The listing agent is bearing the costs of marketing your homes to the public and the real estate community and in most cases also must share the commission with his/her broker and team members. You could perhaps draft an agreement whereby the first 3 homes pay the full 6% and the next 3 pay 5%, or perhaps the agent would agree to accept a reduced commission when serving as dual agent.
A quality agent will put their client's needs ahead of the commission rate. If there are 20 properties that are largely the same and meet the client's criteria then the commission rate may come into play as a criteria to narrow down the homes they show to prospective buyers.
If your homes are priced competitively and are of high quality, agents will be glad to show them!
Anyhow, if you decide to explore your options, it would be my pleasure to schedule an interview. Contact me at firstname.lastname@example.org.
A good realtor is hard to find and it's tough to build a trusting relationship; honor that and honor the person who help you build what you have now.
Yes, not to mention how difficult it is now a days to sell a home.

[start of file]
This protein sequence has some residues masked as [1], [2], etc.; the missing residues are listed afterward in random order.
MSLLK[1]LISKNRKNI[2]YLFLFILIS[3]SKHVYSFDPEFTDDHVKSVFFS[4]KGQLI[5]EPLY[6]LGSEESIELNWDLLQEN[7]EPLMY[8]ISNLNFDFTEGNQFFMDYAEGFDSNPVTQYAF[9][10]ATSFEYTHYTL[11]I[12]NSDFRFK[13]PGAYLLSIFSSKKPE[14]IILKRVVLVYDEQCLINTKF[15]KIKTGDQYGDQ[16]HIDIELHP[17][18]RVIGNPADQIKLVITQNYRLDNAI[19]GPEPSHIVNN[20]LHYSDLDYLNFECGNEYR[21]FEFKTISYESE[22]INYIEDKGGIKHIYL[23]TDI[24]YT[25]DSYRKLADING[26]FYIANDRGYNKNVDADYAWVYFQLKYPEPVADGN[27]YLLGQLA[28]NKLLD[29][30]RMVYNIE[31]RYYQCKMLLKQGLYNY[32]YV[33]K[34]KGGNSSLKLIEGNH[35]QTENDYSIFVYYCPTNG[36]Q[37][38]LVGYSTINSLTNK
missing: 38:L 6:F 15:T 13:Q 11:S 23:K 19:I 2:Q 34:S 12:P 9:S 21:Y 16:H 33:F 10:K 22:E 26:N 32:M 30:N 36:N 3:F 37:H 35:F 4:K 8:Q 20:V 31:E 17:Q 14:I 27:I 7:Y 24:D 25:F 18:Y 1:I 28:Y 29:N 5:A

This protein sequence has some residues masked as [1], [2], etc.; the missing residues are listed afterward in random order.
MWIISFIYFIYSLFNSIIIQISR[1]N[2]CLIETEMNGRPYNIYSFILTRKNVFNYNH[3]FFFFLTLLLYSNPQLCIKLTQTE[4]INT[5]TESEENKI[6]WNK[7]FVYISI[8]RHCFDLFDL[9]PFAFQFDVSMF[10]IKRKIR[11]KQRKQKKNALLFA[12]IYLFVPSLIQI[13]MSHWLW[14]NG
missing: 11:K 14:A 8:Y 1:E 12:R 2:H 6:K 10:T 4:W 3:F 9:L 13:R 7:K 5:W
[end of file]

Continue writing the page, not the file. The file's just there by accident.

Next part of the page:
Just remember, You get what you pay for.
I don't know the specifics of your business, but speaking in general terms the listing agent bears the brunt of the time, effort and investment in marketing properties. They assume ALL the risk; we are not paid until escrow closes,
In Keller Willaims we have a culture creed, and the number one creed is this: win/win or no deal.
How does your relationship with your Realtor work. The tough part is that you don't know how many times this REaltor has gone above and beyond the call of duty to protect YOUR interests.
So far as selling office commission, I get paid my rate no matter what because my buyers sign an agreement.
To get to the point, is your current REaltor helping you net the most out of each transaction? That is what you need to talk about. Commission is just part of the picture.
Don't cut off your nose to spite your face.